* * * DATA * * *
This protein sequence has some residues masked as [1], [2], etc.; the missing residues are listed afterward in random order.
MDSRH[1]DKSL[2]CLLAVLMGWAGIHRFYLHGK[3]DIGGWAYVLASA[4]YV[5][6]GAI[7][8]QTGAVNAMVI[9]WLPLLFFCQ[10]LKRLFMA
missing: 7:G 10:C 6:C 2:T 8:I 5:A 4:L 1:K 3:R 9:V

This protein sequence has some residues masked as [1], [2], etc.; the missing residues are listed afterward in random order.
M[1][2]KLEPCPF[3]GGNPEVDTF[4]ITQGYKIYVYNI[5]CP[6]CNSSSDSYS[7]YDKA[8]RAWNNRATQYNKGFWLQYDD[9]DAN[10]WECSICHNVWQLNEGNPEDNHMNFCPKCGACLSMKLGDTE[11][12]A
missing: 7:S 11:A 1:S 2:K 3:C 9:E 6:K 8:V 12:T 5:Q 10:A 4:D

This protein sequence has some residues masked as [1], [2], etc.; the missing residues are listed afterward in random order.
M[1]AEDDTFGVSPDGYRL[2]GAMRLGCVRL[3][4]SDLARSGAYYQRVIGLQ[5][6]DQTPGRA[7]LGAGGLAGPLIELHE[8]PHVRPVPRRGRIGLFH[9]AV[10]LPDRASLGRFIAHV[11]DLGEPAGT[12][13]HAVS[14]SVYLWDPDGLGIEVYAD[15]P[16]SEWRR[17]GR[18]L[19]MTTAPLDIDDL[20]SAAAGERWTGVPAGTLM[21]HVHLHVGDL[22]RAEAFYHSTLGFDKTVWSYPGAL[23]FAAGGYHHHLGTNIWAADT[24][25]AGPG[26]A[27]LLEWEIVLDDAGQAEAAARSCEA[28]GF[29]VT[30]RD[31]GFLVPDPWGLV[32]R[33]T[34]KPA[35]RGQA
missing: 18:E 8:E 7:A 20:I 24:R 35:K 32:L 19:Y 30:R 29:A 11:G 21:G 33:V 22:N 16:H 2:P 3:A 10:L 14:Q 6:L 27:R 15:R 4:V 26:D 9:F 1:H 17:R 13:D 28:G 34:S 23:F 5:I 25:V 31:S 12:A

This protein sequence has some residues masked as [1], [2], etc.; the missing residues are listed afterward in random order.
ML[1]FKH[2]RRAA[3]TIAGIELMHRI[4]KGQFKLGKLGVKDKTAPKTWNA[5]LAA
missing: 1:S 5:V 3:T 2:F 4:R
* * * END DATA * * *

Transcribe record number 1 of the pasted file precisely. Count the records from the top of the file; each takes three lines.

This protein sequence has some residues masked as [1], [2], etc.; the missing residues are listed afterward in random order.
MDSRH[1]DKSL[2]CLLAVLMGWAGIHRFYLHGK[3]DIGGWAYVLASA[4]YV[5][6]GAI[7][8]QTGAVNAMVI[9]WLPLLFFCQ[10]LKRLFMA
missing: 7:G 10:C 6:C 2:T 8:I 5:A 4:L 1:K 3:R 9:V